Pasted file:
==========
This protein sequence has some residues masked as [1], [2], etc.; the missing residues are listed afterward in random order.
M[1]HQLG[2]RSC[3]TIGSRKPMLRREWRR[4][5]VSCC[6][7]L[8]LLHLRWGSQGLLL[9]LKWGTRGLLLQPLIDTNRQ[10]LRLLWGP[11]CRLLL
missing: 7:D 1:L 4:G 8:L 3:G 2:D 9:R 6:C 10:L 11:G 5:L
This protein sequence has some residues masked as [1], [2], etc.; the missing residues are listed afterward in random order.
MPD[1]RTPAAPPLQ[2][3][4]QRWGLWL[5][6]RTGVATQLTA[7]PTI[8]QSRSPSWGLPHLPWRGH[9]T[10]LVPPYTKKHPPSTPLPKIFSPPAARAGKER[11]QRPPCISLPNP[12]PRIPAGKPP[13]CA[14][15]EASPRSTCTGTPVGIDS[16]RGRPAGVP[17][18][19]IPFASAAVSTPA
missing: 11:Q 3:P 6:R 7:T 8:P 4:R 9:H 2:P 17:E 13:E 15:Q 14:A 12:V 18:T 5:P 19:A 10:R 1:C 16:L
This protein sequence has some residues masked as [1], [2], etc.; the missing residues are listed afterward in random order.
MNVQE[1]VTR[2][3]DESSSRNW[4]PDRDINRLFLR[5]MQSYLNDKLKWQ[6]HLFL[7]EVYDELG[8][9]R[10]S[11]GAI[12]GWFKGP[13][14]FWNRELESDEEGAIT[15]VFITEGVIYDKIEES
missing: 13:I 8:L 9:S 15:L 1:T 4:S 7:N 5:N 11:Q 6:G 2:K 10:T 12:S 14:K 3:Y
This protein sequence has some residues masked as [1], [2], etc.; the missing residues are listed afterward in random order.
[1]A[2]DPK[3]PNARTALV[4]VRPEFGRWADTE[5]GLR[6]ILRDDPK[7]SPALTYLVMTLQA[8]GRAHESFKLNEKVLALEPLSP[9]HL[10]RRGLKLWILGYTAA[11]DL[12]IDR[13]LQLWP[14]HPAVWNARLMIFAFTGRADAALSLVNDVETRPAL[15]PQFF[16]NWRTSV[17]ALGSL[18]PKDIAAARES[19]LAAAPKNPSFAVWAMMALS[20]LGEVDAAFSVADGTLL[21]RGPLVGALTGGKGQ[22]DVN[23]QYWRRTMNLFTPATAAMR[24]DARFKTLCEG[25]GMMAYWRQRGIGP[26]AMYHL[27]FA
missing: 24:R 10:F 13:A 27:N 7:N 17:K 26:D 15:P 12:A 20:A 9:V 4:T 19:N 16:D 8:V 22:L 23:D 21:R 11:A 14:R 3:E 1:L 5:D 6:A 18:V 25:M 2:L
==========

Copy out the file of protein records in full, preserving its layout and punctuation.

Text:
This protein sequence has some residues masked as [1], [2], etc.; the missing residues are listed afterward in random order.
M[1]HQLG[2]RSC[3]TIGSRKPMLRREWRR[4][5]VSCC[6][7]L[8]LLHLRWGSQGLLL[9]LKWGTRGLLLQPLIDTNRQ[10]LRLLWGP[11]CRLLL
missing: 7:D 1:L 4:G 8:L 3:G 2:D 9:R 6:C 10:L 11:G 5:L
This protein sequence has some residues masked as [1], [2], etc.; the missing residues are listed afterward in random order.
MPD[1]RTPAAPPLQ[2][3][4]QRWGLWL[5][6]RTGVATQLTA[7]PTI[8]QSRSPSWGLPHLPWRGH[9]T[10]LVPPYTKKHPPSTPLPKIFSPPAARAGKER[11]QRPPCISLPNP[12]PRIPAGKPP[13]CA[14][15]EASPRSTCTGTPVGIDS[16]RGRPAGVP[17][18][19]IPFASAAVSTPA
missing: 11:Q 3:P 6:R 7:T 8:P 4:R 9:H 2:P 17:E 13:E 15:Q 14:A 12:V 18:T 5:P 19:A 10:R 1:C 16:L
This protein sequence has some residues masked as [1], [2], etc.; the missing residues are listed afterward in random order.
MNVQE[1]VTR[2][3]DESSSRNW[4]PDRDINRLFLR[5]MQSYLNDKLKWQ[6]HLFL[7]EVYDELG[8][9]R[10]S[11]GAI[12]GWFKGP[13][14]FWNRELESDEEGAIT[15]VFITEGVIYDKIEES
missing: 13:I 8:L 9:S 15:L 1:T 4:S 7:N 5:N 11:Q 6:G 2:K 10:T 12:S 14:K 3:Y
This protein sequence has some residues masked as [1], [2], etc.; the missing residues are listed afterward in random order.
[1]A[2]DPK[3]PNARTALV[4]VRPEFGRWADTE[5]GLR[6]ILRDDPK[7]SPALTYLVMTLQA[8]GRAHESFKLNEKVLALEPLSP[9]HL[10]RRGLKLWILGYTAA[11]DL[12]IDR[13]LQLWP[14]HPAVWNARLMIFAFTGRADAALSLVNDVETRPAL[15]PQFF[16]NWRTSV[17]ALGSL[18]PKDIAAARES[19]LAAAPKNPSFAVWAMMALS[20]LGEVDAAFSVADGTLL[21]RGPLVGALTGGKGQ[22]DVN[23]QYWRRTMNLFTPATAAMR[24]DARFKTLCEG[25]GMMAYWRQRGIGP[26]AMYHL[27]FA
missing: 24:R 10:F 13:A 27:N 7:N 17:K 26:D 15:P 12:A 20:A 9:V 4:T 19:N 16:D 8:V 22:L 23:D 21:R 11:A 14:R 3:E 1:L 5:D 6:A 18:V 25:M 2:L